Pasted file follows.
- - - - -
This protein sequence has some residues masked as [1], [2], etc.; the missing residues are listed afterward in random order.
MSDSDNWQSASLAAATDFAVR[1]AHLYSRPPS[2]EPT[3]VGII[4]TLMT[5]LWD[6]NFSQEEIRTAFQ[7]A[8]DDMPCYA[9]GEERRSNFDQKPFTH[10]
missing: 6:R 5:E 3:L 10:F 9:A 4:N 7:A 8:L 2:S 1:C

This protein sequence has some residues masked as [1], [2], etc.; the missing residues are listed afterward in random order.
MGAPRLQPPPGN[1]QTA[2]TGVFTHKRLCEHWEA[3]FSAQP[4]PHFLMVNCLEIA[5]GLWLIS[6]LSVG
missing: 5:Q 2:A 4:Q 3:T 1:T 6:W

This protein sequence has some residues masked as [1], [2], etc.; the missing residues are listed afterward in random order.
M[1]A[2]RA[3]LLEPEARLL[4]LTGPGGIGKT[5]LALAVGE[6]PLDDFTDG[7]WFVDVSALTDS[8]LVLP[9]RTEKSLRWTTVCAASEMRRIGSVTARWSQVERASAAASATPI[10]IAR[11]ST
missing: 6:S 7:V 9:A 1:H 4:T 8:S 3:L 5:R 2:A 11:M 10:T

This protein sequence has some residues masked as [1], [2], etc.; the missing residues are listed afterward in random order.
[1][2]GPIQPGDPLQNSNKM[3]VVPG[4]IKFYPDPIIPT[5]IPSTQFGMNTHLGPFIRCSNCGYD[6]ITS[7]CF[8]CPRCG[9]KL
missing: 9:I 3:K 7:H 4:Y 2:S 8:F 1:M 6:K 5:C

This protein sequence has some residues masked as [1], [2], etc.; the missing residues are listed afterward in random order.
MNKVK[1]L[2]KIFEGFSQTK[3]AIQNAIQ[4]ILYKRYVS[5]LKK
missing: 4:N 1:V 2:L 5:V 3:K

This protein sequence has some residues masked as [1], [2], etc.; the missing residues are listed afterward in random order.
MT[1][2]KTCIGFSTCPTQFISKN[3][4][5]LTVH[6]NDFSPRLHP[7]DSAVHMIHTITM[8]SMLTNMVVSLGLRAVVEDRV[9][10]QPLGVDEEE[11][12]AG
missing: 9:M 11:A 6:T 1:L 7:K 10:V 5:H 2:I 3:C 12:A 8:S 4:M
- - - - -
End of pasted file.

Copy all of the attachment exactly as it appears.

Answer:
This protein sequence has some residues masked as [1], [2], etc.; the missing residues are listed afterward in random order.
MSDSDNWQSASLAAATDFAVR[1]AHLYSRPPS[2]EPT[3]VGII[4]TLMT[5]LWD[6]NFSQEEIRTAFQ[7]A[8]DDMPCYA[9]GEERRSNFDQKPFTH[10]
missing: 6:R 5:E 3:L 10:F 9:A 4:N 7:A 8:L 2:S 1:C

This protein sequence has some residues masked as [1], [2], etc.; the missing residues are listed afterward in random order.
MGAPRLQPPPGN[1]QTA[2]TGVFTHKRLCEHWEA[3]FSAQP[4]PHFLMVNCLEIA[5]GLWLIS[6]LSVG
missing: 5:Q 2:A 4:Q 3:T 1:T 6:W

This protein sequence has some residues masked as [1], [2], etc.; the missing residues are listed afterward in random order.
M[1]A[2]RA[3]LLEPEARLL[4]LTGPGGIGKT[5]LALAVGE[6]PLDDFTDG[7]WFVDVSALTDS[8]LVLP[9]RTEKSLRWTTVCAASEMRRIGSVTARWSQVERASAAASATPI[10]IAR[11]ST
missing: 6:S 7:V 9:A 1:H 4:T 8:S 3:L 5:R 2:A 11:M 10:T

This protein sequence has some residues masked as [1], [2], etc.; the missing residues are listed afterward in random order.
[1][2]GPIQPGDPLQNSNKM[3]VVPG[4]IKFYPDPIIPT[5]IPSTQFGMNTHLGPFIRCSNCGYD[6]ITS[7]CF[8]CPRCG[9]KL
missing: 9:I 3:K 7:H 4:Y 2:S 8:F 1:M 6:K 5:C

This protein sequence has some residues masked as [1], [2], etc.; the missing residues are listed afterward in random order.
MNKVK[1]L[2]KIFEGFSQTK[3]AIQNAIQ[4]ILYKRYVS[5]LKK
missing: 4:N 1:V 2:L 5:V 3:K

This protein sequence has some residues masked as [1], [2], etc.; the missing residues are listed afterward in random order.
MT[1][2]KTCIGFSTCPTQFISKN[3][4][5]LTVH[6]NDFSPRLHP[7]DSAVHMIHTITM[8]SMLTNMVVSLGLRAVVEDRV[9][10]QPLGVDEEE[11][12]AG
missing: 9:M 11:A 6:T 1:L 7:K 10:V 5:H 2:I 3:C 12:A 8:S 4:M